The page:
Sheehan agreed. “Before we shot, yeah. He didn’t want it circulating around.”
Even though the cast has read the graphic novels, Page’s response to whether they know what’s coming in Season 2 was “Yeah, maybe.” Much has been discussed in vague terms, but only speculation was really possible — like Hopper knowing that his already massive character gets obese in the second graphic novel, which would require even more padding.
That said, they weren’t short on ideas. Castañeda, for example, said that “I’d just throw something out there — Steve, maybe some more disco, you know what I mean? A Saturday night disco kind of thing.”
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“They might have Dave and Diego have like a ‘Saturday Night Fever’ style disco dance-off,” Hopper added.
Raver-Lampman thought it was likely: “Yeah, they love it when we dance, so — just like a whole story line about you becoming an underground dancer…”
Meanwhile, both Britton and Blige wonder about whether their characters make it out, in different ways. Given the cataclysmic events of the finale, Blige said that she was sad if her character didn’t survive. Things are more complicated when it comes to Britton’s character, since at the end of the season, Hazel was trying to escape his old life for a new and happy one with innocent donut shop waitress Agnes.
“What I hope for Hazel is that he is never bothered again and he gets to live a simple happy happily ever after life with Agnes?” he said. “I doubt that if Hazel returns for Season 2, that would be the case. Some sort of conflict or tragedy would have to happen. In a way, I don’t look forward to it, it could be great or bad, but I’m just really happy for Hazel to get out.”
For an actor, knowing that the show they’re in could continue for years to come can be daunting. As Raver-Lampman said, “I can’t wrap my brain around it.”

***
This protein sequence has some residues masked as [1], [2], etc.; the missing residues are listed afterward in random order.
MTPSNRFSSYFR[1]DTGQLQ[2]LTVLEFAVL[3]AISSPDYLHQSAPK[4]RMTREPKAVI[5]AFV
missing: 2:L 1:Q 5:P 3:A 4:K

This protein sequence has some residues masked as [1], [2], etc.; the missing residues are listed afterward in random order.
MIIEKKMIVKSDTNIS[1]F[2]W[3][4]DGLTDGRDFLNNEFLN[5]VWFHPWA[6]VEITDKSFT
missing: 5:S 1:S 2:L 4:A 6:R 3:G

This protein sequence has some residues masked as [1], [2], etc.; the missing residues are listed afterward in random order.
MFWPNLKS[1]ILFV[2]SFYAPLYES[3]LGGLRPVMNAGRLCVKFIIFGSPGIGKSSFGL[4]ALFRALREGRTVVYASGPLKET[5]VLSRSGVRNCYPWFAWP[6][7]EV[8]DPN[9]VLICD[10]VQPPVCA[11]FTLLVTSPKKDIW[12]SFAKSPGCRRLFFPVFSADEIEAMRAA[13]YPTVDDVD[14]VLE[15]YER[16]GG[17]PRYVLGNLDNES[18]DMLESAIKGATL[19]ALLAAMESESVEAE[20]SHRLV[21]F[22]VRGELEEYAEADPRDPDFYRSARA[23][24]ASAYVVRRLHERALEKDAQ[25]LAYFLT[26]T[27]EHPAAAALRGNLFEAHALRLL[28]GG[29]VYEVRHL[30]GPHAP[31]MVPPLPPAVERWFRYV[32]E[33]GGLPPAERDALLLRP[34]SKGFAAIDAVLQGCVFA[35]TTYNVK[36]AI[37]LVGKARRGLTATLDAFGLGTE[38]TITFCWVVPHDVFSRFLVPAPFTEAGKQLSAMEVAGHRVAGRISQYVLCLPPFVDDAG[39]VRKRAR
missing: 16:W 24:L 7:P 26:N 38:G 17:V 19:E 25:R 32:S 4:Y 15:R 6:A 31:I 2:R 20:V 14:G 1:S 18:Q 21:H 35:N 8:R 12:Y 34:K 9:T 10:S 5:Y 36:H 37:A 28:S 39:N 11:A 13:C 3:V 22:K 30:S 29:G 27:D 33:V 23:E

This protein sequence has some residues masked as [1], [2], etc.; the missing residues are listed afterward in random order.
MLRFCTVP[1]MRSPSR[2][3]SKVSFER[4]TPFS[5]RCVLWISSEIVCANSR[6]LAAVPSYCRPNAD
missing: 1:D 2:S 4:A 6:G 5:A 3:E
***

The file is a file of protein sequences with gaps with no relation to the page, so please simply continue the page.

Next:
Hopper agreed, noting that “At this point, we just finished Season 1. And we’ve only just sort of figured out what this show is, really, because we are just watching it ourselves. You can get a grasp of what it’s going to be when you shoot it, but you never know until you actually see it in the final product.”
That said, Hopper added, “to be honest, if we were on a show like this for five, six, seven years, for me, I’d say that’s a gift, because so few shows are this unique, and you don’t know what’s going to happen that season, or that episode. You don’t know what you’re going to be doing, but you know your skills are tested constantly.”
“Shooting the first season — they made us as comfortable as possible. They trusted us and our choices,” Raver-Lampman said. “They asked our opinions, we were very much involved. If we felt like a scene didn’t make sense, we always were allowed to talk it through. And we were always valued as actors and valued for the decisions that we were making on behalf of these characters. So being a part of, for lack of a better word, family, like that, and to potentially go for six, seven, however many years, hopefully. That would be amazing.”
The emotional connection the cast feels for the show might be best summed up by Page, who has has a fair amount of experience with superhero narratives. But she got excited for “Umbrella Academy” because seeing genre storytelling mixed with something that has emotional depth for its characters “just makes me so much more excited. Because I want to go be thrilled and see fucking wacky shit, and like, some of the amazing visual sequences in this show, and also be like really moved emotionally, which I am in this show.”
As she continued, “for me, all the big, fantastic, beautiful sequences end up meaning so much more when there’s so much feeling behind it.”
“The Umbrella Academy” Season 1 is streaming now on Netflix.